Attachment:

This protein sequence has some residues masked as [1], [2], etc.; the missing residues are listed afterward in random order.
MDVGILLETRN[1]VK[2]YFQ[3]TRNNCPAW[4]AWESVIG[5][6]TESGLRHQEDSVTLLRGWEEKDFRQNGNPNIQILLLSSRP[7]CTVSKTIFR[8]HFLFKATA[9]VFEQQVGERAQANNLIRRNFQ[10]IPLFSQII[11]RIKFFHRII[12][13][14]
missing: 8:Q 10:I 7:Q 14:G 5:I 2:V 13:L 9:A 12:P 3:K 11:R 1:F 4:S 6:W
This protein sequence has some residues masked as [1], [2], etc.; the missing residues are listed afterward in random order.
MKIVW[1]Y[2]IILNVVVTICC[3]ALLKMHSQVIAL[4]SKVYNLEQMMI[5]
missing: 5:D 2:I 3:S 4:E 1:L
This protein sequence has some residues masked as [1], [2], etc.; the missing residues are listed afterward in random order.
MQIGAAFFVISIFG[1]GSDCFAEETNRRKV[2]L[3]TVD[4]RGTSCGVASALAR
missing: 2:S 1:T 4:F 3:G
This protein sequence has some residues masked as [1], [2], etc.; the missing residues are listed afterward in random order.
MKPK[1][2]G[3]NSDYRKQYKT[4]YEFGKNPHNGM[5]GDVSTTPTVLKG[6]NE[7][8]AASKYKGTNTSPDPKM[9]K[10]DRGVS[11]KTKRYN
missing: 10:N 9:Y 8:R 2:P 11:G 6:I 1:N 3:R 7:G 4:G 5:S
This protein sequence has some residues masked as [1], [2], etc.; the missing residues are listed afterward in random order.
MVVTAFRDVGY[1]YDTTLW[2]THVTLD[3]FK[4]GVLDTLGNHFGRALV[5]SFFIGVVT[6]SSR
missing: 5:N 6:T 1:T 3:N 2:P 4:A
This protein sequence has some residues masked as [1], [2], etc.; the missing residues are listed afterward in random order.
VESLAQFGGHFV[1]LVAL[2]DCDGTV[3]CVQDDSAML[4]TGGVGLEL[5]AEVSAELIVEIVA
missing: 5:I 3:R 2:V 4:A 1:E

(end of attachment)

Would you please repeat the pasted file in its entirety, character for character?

This protein sequence has some residues masked as [1], [2], etc.; the missing residues are listed afterward in random order.
MDVGILLETRN[1]VK[2]YFQ[3]TRNNCPAW[4]AWESVIG[5][6]TESGLRHQEDSVTLLRGWEEKDFRQNGNPNIQILLLSSRP[7]CTVSKTIFR[8]HFLFKATA[9]VFEQQVGERAQANNLIRRNFQ[10]IPLFSQII[11]RIKFFHRII[12][13][14]
missing: 8:Q 10:I 7:Q 14:G 5:I 2:V 13:L 9:A 12:P 3:K 11:R 1:F 4:S 6:W
This protein sequence has some residues masked as [1], [2], etc.; the missing residues are listed afterward in random order.
MKIVW[1]Y[2]IILNVVVTICC[3]ALLKMHSQVIAL[4]SKVYNLEQMMI[5]
missing: 5:D 2:I 3:S 4:E 1:L
This protein sequence has some residues masked as [1], [2], etc.; the missing residues are listed afterward in random order.
MQIGAAFFVISIFG[1]GSDCFAEETNRRKV[2]L[3]TVD[4]RGTSCGVASALAR
missing: 2:S 1:T 4:F 3:G
This protein sequence has some residues masked as [1], [2], etc.; the missing residues are listed afterward in random order.
MKPK[1][2]G[3]NSDYRKQYKT[4]YEFGKNPHNGM[5]GDVSTTPTVLKG[6]NE[7][8]AASKYKGTNTSPDPKM[9]K[10]DRGVS[11]KTKRYN
missing: 10:N 9:Y 8:R 2:P 11:G 6:I 1:N 3:R 7:G 4:G 5:S
This protein sequence has some residues masked as [1], [2], etc.; the missing residues are listed afterward in random order.
MVVTAFRDVGY[1]YDTTLW[2]THVTLD[3]FK[4]GVLDTLGNHFGRALV[5]SFFIGVVT[6]SSR
missing: 5:N 6:T 1:T 3:N 2:P 4:A
This protein sequence has some residues masked as [1], [2], etc.; the missing residues are listed afterward in random order.
VESLAQFGGHFV[1]LVAL[2]DCDGTV[3]CVQDDSAML[4]TGGVGLEL[5]AEVSAELIVEIVA
missing: 5:I 3:R 2:V 4:A 1:E